Washington, DC (July 15, 2021) – The levels of lead in drinking water authorized by the Environmental Protection Agency are having adverse effects on the health of people with kidney disease, according to a new study. The results will be published in a future issue of JASN.
Despite progress in reducing the amount of lead in drinking water, low levels of contamination remain widespread in the United States. This can be particularly dangerous for the 30 to 40 million Americans living with chronic kidney disease, who have an increased susceptibility to the toxic effects of lead.
To examine the effects of low levels of lead contamination on people with advanced kidney disease, investigators analyzed health information from 597,968 patients starting dialysis in the United States between 2005 and 2017. The team also assessed lead concentrations in community water supply systems during the 5-year period prior to the start of dialysis, drawing on city-level data from the information system on drinking water from the Environmental Protection Agency.
Researchers focused on the potential effects of lead on levels of hemoglobin, the oxygen-carrying protein in red blood cells known to be affected by lead poisoning.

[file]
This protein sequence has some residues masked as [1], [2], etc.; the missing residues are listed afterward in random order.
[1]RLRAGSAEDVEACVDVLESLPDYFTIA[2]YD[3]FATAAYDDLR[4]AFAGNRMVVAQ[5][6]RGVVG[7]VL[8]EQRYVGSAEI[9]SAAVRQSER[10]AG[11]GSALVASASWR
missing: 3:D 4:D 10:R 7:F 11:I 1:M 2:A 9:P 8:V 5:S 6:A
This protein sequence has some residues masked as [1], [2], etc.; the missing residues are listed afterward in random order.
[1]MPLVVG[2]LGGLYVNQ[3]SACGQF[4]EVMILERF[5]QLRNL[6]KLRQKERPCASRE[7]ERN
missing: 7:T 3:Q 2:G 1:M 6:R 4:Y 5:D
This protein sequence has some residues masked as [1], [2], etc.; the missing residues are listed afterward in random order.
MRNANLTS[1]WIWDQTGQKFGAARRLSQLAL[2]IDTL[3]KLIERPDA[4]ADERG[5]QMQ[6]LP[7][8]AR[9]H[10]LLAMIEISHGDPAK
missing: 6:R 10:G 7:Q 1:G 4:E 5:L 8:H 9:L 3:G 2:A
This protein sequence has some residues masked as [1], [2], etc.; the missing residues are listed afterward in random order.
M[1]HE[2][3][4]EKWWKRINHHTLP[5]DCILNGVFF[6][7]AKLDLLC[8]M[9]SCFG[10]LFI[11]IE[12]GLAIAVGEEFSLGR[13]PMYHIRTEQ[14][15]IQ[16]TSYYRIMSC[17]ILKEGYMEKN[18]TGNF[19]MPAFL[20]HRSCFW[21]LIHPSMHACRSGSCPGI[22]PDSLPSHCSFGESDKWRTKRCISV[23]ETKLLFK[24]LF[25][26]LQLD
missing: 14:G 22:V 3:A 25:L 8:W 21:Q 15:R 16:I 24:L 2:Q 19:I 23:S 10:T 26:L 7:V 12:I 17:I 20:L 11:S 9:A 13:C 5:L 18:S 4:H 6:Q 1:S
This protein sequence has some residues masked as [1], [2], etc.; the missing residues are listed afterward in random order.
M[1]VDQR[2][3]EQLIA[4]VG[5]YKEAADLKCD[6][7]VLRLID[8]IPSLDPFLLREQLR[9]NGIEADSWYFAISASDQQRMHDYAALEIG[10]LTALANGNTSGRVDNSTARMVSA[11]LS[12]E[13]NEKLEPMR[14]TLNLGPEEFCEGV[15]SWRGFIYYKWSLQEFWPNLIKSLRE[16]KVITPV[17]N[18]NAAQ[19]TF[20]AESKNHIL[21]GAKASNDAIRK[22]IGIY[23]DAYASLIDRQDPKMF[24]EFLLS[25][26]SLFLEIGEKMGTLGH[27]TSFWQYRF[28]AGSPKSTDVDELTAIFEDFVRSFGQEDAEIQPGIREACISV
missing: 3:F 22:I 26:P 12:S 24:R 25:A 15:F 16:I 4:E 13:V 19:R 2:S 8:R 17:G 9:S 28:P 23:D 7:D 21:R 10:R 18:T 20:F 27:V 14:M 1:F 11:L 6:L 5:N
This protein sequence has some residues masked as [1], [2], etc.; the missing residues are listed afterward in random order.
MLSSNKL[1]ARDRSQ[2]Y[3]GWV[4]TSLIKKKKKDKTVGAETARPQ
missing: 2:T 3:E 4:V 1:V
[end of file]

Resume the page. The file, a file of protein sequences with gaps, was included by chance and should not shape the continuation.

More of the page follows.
People living in cities with detectable levels of lead in their community water had significantly lower hemoglobin concentrations before starting dialysis and during the first month of dialysis therapy. They were also prescribed higher doses of medicines to treat anemia, which occurs when the number of red blood cells or hemoglobin levels are lower than normal. These associations have been observed at lead levels below the Environmental Protection Agency threshold (0.015 mg / L) which requires regulatory action.
The results suggest that for patients with poor kidney function, there is no safe amount of lead in drinking water. “Although drinking water may appear uniformly healthy, the low levels of lead contamination found in the majority of drinking water systems in the United States can have toxic effects for people with chronic kidney disease,” a said lead author John Danziger, MD, MPhil, of Beth Israel Deaconess Medical Center. “More rigorous efforts to improve the infrastructure of the water supply system may be needed to protect individuals from unrecognized dangers.”
Importantly, the study also found worrying inequalities, with higher lead levels in the water seen for black patients compared to white patients. “Combined with the increased susceptibility to kidney disease among blacks, this represents a significant environmental injustice,” said Dr. Danziger.
Study co-authors include Eric Weinhandl PhD, MS and Kenneth J. Mukamal, MD, MPH.
Disclosures: The authors have not reported any financial disclosures.
The article, entitled “Associations of Lead Concentrations in Drinking Water with Hemoglobin Concentrations and Erythropoietin Stimulating Agent Use Patients with Advanced Chronic Kidney Disease”, will appear online at http: // jasn.
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